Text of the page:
He went on to become an advertising art director (that “produced a heart attack at 33. Clearly this was a sign to get out of that profession”). Afterwards, he applied to be a model maker. At the time, this was a good field to enter; a model maker would take a 2-D drawing created by an architect and craft a 3-D version so that the architect could see how it would look. Sometimes, a model maker fleshed out only one section of a building; other times, the entire building.
The first place where he applied for a model maker’s job wasn’t too impressed with his lack of experience. Undeterred, Michael kept applying until one shop that operated out a basement let him work on a one-week trial basis – and then hired him full time. “The owner,” Michael remembers, “didn’t even know my last name when he wrote me my first paycheck.
Later, Michael worked at an international firm as a model maker, working there for 18 years. However, this industry has taken some “serious economic hits over the years. What used to be a thriving business has now been reduced to freelance nomads. The age of computer generated graphics, overseas production and automated 3D model making machines has all but eliminated the field.”
But . . . you know what? Michael is definitely not a one-note song! He has many other talents as his employment history demonstrates.
Other jobs have included:
• Wallpaper hanger (which he “really enjoyed”)
• Interior house painting (“another interesting job especially when I got to work with the client in choosing color and detail”)
• Editorial artist
• Illustrator for a textbook publisher
• House renovator
“And,” he concludes, “the list goes on. The best job was being part of a team that designed displays for museums such as the Smithsonian Institute and the Museum of Natural History at Harvard. All of these occupations have given me a solid foundation for my dioramas.”
Here’s what else gave Michael an advantage when it came time to create his first car diorama. From his jaunts to flea markets and yard sales, he “literally had thousands of pieces of the past.” He also collected die cast models of cars. “It dawned on me,” he says, “that I could build miniature versions of American life by creating scaled down buildings that would incorporate my die cast vehicles. Plus utilize all of the knowledge I had acquired by collecting and studying the 20th century. These scenes could be authentic down to the last detail. It was an Ah-Ha! moment.”
Behind the scenes
Michael initially sketches out the structure that will appear in a diorama. “If the building is too unusual,” he says, “it will overwhelm the photograph; therefore a prototypical style of a certain era is chosen.”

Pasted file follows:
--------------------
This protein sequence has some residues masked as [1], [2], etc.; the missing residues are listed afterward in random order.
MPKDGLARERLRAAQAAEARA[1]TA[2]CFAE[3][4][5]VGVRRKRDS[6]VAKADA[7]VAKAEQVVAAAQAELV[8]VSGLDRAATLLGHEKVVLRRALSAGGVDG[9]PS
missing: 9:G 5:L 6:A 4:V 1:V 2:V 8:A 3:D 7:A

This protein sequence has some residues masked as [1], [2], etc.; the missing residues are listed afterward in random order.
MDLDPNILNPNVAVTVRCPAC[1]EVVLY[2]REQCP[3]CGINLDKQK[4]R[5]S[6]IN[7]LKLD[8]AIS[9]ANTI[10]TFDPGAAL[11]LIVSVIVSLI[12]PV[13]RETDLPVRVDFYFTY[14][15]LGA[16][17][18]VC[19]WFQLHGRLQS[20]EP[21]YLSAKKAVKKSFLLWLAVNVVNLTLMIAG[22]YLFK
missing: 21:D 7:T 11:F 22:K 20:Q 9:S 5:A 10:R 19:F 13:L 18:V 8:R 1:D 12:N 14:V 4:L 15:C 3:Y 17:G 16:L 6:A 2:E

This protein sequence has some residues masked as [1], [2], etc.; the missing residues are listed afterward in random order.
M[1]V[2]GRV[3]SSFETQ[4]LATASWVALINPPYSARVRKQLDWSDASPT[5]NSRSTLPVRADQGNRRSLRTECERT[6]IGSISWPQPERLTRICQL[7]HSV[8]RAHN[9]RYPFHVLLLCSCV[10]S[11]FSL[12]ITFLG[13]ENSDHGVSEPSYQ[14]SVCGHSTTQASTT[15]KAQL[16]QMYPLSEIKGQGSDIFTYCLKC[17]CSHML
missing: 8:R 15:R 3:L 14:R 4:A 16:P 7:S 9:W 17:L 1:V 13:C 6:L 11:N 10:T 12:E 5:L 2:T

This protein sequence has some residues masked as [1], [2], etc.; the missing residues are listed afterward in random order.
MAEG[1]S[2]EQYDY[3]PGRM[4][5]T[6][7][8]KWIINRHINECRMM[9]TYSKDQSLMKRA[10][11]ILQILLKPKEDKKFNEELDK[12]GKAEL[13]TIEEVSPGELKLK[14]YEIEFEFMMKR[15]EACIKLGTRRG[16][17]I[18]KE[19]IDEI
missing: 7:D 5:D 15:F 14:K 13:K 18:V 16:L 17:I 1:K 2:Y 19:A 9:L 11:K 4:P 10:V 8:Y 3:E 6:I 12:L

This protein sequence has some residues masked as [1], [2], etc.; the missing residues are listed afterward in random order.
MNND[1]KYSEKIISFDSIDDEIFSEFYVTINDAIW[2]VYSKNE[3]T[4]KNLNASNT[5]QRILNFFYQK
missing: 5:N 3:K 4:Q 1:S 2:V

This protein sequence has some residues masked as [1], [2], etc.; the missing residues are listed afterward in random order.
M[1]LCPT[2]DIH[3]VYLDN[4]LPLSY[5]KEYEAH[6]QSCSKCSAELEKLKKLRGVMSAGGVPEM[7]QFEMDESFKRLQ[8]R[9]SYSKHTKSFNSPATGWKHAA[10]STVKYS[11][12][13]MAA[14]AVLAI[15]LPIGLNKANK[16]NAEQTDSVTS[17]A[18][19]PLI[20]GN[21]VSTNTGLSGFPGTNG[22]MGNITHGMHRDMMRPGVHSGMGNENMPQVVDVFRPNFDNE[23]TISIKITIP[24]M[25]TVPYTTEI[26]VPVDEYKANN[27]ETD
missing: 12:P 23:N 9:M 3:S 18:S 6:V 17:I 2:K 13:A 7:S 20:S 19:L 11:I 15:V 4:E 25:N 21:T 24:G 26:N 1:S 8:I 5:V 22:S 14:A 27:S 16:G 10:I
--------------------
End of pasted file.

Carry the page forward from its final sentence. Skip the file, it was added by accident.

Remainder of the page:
He uses gatorboard for the walls; this material is a piece of thin film surrounded by two sheets of resin-coated paper. He likes this material because it’s lightweight and durable, simple to cut with a knife and easily sanded and painted. He then refines the buildings to add clapboard, brick, stucco and trim. He uses the following tools: an X-acto knife, a sanding block, a ruler and a “few other assorted hand held tools.”
“Improving,” Michael continues, “is the name of the game for me. A model maker I used to work for gave me some sage advice: If you can’t make it convincingly, then don’t make it at all, because it will stick out like a sore thumb.”
So, he takes his time choosing just the right materials and uses snow as an example to demonstrate his process. Michael had experimented with numerous products until he found exactly the right one: baking soda. “It was the correct scale,” he says, “it drifted convincingly and had a bit of sparkle to it. Baby powder, flour, salt, sugar . . . they just didn’t pass the test.”
Here are other strategies that he uses to recreate a sense of realism:
• He rolls car tires in the baking soda for a snowy effect.
• To add dirt to roads, he vacuums his rugs and then filters what’s been collected until it’s just right.
• He can also make something dirtier in appearance by adding powered chalk.
• He includes water in his scenes with milk trucks, as the early ones carried blocks of ice and left puddles of water wherever they
Here is what Michael had to say about how he backlights his night-time projects:
• All of the lighting is done with 40 or 60 watts bulbs.
• Also, white or orange Christmas tree lights work well to illuminate the interiors of the models.
• LED lights add another level of interest to lighting the scenes.
• “I’m not a technical person, so having strobes, umbrella reflectors and light meters are lost on me. I can barely figure out my